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News at Whitstable Yacht Club

Club News

Lower Thames Rowing Club’s recent visit to Whitstable Yacht Club

The trip to Whitstable is always a brilliant trip. We set off from Leigh-on-Sea at 06:30, so the outgoing tide would take us to the forts
– always an amazing place to visit. We had estimated it would take four hours of outgoing tide to reach the forts but due to the good conditions and a
beneficial tailwind we arrived at the forts by 09:30.

Our intention is always to jump on the back of the tide and let it bring us to the forts. Working with the tides is one of the principal

factors that differentiates coastal rowing from fineboat rowing. We also had to contend with the giant ships in the shipping lane, which always makes this part

of the rowing journey an interesting experience.

From the forts we took a bearing of 169 degrees. From that distance it is difficult to make out Whitstable and an easy mistake to make is to head for the tip of the Isle of Sheppey.

Arriving at Whitstable after almost six hours of rowing, our first task was to carry the gigs up the incline on the beach above the shoreline. It is great to visit Whitstable Yacht Club and stay with them. They are always very accommodating. Whitstable let us keep our oars in their sail loft, as well as seats and other equipment. The only thing we had to leave on the beach were the boats. We could then go into the Yacht club for some refreshments. Four of the rowers stayed at Whitstable Yacht Club in their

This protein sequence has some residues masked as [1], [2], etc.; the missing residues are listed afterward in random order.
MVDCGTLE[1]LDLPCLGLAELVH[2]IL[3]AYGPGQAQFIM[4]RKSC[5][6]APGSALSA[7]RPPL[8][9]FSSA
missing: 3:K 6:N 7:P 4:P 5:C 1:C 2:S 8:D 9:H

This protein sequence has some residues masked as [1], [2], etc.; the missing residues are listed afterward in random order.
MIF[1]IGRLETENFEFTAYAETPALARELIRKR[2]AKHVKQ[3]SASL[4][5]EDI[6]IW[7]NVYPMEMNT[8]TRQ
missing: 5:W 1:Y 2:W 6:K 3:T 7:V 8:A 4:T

bunk rooms, the others made use of an Airbnb, which worked well.

The next day after breakfast at Keith’s, we put the boats in the water at 09:30 and managed to make it to the Swale before we lost all the water. At times there were only three/four blade depths underneath the boats. The sun was shining and there was barely a ripple in the water. We journeyed up the Swale, passing a beautiful Thames Sailing Barge,before making it to the harbour at Queenborough where we moored on the pontoon. We stopped for lunch at the flying Dutchman, just around low tide. After lunch we got back in the boats to complete the journey to Leigh-on-Sea, through choppier water.

The incoming tide of the Estuary, combined with an easterly and the barely covered mud flats north of the fort at the entrance to the Medway, helped create short scrappy waves. This made the rowing more challenging. We got back to Leigh-on-Sea at circa 17:00 and cleaned the boats.

Visiting Whitstable Yacht Club is always a pleasure. The club is hospitable and caters very well for the demands of rowers, who always want to know where they can store their oars.

Thank you, Whitstable Yacht Club.